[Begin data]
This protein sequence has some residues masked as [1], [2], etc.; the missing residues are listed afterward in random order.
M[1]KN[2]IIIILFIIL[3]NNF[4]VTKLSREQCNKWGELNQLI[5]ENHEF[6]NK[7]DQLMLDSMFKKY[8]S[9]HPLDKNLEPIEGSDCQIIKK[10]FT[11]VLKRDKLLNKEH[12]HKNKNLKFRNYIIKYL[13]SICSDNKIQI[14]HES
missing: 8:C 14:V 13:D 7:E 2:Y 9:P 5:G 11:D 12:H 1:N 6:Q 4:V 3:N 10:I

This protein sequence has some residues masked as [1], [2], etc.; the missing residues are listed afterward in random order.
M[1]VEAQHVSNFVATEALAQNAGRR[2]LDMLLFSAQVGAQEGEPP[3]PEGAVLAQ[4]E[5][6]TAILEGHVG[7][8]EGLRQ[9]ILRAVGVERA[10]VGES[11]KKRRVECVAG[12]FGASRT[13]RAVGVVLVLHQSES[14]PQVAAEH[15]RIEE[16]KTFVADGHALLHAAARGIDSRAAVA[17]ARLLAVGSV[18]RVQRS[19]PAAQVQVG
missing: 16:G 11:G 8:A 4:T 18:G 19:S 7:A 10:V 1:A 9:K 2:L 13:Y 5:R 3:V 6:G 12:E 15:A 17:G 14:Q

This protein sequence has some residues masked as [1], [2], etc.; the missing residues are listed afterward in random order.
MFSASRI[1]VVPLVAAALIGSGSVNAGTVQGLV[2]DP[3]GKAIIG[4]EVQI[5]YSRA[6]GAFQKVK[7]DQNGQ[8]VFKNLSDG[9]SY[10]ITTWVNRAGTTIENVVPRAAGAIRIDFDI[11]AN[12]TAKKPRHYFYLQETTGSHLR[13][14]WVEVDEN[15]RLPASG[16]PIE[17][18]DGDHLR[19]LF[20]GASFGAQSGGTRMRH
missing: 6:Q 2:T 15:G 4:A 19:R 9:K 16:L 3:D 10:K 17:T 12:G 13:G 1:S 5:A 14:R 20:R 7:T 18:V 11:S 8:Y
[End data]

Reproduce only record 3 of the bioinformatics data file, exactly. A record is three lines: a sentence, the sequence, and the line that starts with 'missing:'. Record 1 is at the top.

This protein sequence has some residues masked as [1], [2], etc.; the missing residues are listed afterward in random order.
MFSASRI[1]VVPLVAAALIGSGSVNAGTVQGLV[2]DP[3]GKAIIG[4]EVQI[5]YSRA[6]GAFQKVK[7]DQNGQ[8]VFKNLSDG[9]SY[10]ITTWVNRAGTTIENVVPRAAGAIRIDFDI[11]AN[12]TAKKPRHYFYLQETTGSHLR[13][14]WVEVDEN[15]RLPASG[16]PIE[17][18]DGDHLR[19]LF[20]GASFGAQSGGTRMRH
missing: 6:Q 2:T 15:G 4:A 19:R 9:K 16:L 3:D 10:K 17:T 12:G 13:G 1:S 5:A 14:R 20:R 7:T 18:V 11:S 8:Y